Understanding the Different Types of Intellectual Property
In the 21st-century business world, a company’s intellectual property can often be more valuable than real property, equipment and other assets. One of the keys to maximizing your likelihood of success with a new commercial venture is putting measures in place to minimize the risk of infringement or take appropriate action when you discover unauthorized use.
There are five primary types of intellectual property that you need to address:
- Patents—A patent gives you the exclusive right, for a period of 20 years from the date of the filing of your application, to make, use, sell or incorporate an invention. Under current law, there are three types of patents: utility patents, design patents and plant patents.
- Trademarks—Trademarks are symbols, designs, words or phrases that help distinguish your goods or services from competitors in the market. You may obtain a trademark on goods or services (trademarks on services are known as "service marks). A federal trademark registration lasts for 10 years from the date of filing and may be renewed for additional 10 year periods. You must, however, actively use the trademark to protect it.
- Copyrights—A copyright protects the expression of an idea (not the idea itself). Copyrights are available for original works of expression and include literary, dramatic, musical and other artistic materials. A copyright allows the holder to control and protect the use or reproduction of protected works. The current term of a federal copyright is life of the author plus 70 years, although works for hire have a different period of protection—95 years from first publication or 120 years from creation, whichever comes first.
- Trade secrets—Trade secrets can include any confidential information relevant to your business, including formulas, customer lists and methods of manufacture or doing business. A trade secret is customarily protected and enforced by a non-disclosure or confidentiality agreement. The terms of such an agreement can vary.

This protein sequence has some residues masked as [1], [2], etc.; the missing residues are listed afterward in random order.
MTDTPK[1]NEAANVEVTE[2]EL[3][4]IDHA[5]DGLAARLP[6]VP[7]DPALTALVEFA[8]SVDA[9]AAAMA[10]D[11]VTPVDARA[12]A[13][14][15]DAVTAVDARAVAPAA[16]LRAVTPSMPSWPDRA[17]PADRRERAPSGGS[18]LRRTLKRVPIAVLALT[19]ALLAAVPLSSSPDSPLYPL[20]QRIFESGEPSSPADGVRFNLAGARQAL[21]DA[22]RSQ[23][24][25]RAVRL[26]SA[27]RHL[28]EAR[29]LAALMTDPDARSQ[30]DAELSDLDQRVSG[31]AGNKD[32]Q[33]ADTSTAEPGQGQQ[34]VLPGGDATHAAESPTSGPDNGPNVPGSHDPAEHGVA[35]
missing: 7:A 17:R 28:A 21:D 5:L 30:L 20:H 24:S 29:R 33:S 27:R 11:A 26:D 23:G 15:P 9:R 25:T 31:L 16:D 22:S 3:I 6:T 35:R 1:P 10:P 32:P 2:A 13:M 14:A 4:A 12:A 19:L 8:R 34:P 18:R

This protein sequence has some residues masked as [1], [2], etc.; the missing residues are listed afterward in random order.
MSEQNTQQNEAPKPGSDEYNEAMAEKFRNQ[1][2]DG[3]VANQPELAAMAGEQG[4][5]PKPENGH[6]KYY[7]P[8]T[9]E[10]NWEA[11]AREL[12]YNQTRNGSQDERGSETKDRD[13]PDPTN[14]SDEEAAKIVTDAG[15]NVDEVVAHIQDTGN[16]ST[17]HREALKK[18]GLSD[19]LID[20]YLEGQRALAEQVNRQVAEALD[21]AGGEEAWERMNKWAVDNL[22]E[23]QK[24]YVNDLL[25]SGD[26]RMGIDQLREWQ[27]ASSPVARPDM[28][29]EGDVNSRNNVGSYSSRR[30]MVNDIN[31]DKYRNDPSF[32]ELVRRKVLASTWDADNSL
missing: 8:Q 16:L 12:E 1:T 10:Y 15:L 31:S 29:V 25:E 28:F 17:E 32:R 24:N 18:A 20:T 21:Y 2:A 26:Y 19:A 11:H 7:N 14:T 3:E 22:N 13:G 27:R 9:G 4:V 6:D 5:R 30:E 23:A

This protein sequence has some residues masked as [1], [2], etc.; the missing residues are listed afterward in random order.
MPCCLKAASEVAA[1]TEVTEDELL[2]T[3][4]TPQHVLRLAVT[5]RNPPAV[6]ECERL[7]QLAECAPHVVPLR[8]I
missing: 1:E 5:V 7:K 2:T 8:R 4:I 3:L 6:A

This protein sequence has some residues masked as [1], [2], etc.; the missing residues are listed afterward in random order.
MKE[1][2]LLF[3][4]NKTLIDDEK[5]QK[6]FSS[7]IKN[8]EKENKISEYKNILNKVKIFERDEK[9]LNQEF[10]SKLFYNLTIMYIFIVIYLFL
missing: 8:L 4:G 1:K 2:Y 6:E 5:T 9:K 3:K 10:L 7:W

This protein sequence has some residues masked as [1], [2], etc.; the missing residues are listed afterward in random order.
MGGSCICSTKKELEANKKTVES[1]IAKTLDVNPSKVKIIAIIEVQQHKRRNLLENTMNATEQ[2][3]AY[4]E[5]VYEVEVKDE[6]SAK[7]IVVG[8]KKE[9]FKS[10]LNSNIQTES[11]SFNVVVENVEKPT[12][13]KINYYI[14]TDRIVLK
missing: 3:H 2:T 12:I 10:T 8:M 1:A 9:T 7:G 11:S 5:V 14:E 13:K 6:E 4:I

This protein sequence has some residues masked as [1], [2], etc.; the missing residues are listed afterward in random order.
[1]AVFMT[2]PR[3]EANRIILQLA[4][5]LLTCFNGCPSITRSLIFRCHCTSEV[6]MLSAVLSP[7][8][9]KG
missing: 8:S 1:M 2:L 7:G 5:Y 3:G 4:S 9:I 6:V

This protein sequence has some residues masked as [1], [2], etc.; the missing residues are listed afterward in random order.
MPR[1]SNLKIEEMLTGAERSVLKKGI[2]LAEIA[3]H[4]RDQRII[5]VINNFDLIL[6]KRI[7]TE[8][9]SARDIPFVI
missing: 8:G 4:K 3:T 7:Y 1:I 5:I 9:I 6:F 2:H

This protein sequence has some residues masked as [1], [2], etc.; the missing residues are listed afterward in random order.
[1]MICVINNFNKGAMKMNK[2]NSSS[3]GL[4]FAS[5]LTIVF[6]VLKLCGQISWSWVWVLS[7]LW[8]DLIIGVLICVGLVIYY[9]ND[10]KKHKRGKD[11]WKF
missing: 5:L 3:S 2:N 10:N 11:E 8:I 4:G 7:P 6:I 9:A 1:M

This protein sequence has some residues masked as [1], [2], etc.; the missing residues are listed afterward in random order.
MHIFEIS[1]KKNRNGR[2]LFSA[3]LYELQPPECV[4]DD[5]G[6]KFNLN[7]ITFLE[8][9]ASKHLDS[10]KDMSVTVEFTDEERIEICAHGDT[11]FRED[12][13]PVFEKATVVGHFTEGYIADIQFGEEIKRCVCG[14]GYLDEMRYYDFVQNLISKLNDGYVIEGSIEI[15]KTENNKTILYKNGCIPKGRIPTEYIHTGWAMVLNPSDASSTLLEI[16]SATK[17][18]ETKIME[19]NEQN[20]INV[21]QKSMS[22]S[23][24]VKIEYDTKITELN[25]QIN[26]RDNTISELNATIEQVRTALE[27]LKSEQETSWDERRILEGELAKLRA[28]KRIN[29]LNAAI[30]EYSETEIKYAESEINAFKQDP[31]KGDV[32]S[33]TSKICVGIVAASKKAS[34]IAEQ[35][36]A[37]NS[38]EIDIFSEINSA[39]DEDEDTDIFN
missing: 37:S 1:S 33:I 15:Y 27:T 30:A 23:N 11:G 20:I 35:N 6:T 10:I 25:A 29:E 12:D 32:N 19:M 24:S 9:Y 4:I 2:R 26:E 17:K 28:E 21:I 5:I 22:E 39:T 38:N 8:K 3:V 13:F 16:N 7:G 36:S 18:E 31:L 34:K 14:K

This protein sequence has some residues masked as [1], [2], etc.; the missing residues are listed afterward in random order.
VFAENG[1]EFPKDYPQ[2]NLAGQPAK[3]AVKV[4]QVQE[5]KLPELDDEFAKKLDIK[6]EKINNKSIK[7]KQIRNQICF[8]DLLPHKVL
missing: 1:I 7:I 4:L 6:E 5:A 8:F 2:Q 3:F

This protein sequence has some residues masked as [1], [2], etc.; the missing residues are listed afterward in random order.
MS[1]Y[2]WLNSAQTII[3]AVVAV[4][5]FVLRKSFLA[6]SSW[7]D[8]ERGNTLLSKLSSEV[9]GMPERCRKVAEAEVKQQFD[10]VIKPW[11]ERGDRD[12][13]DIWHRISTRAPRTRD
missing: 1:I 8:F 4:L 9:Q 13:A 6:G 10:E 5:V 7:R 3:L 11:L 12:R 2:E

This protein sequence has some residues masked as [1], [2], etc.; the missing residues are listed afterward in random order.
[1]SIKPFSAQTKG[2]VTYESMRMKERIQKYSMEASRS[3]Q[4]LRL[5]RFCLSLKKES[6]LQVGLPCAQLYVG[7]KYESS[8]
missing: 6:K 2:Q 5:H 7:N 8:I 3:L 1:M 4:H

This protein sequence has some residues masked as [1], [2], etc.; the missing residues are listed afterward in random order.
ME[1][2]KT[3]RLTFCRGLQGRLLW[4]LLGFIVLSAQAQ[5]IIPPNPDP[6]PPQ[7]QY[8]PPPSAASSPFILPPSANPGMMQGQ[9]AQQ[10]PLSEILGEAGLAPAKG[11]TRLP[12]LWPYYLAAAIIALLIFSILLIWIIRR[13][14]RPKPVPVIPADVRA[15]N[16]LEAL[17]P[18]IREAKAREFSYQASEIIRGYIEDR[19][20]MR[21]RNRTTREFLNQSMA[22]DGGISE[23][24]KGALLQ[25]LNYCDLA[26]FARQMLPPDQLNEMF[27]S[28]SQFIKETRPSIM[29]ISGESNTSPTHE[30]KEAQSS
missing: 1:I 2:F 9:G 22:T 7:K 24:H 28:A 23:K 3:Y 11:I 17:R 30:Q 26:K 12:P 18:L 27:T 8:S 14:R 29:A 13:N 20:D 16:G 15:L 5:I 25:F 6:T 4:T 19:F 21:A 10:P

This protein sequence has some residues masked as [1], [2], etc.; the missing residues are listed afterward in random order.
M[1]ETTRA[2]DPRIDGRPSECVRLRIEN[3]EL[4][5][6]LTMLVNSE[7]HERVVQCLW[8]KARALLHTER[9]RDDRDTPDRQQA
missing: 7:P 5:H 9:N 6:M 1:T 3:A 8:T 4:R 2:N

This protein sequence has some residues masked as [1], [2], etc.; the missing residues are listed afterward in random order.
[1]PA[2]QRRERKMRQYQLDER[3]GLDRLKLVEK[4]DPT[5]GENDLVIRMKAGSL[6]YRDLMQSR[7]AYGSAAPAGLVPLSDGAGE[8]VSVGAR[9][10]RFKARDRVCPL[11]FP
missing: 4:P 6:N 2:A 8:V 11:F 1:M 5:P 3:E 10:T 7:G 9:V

- Trade dress—Trade dress refers to the physical appearance of your product and/or packaging, and protects from competitors who seek to copy that appearance in an effort to confuse the purchaser as to the source of the goods. Trade dress is protected under a federal statute known as the Lanham Act. You can register your trade dress with the Patent and Trademark Office, but it’s not a necessary prerequisite to legal action.
In any startup, there will likely be different types of intellectual property that afford value to your company and need to be protected. You’ll want to consult with an experienced lawyer to learn your options.
Contact MCIS Law
At MCIS Law, PLLC, in Stafford, we provide comprehensive counsel to startup and existing businesses in southeast Texas, including advice on intellectual property protection. For a confidential consultation with an experienced and knowledgeable lawyer, email us or call our office at (346) 297-0121. We accept all major credit cards.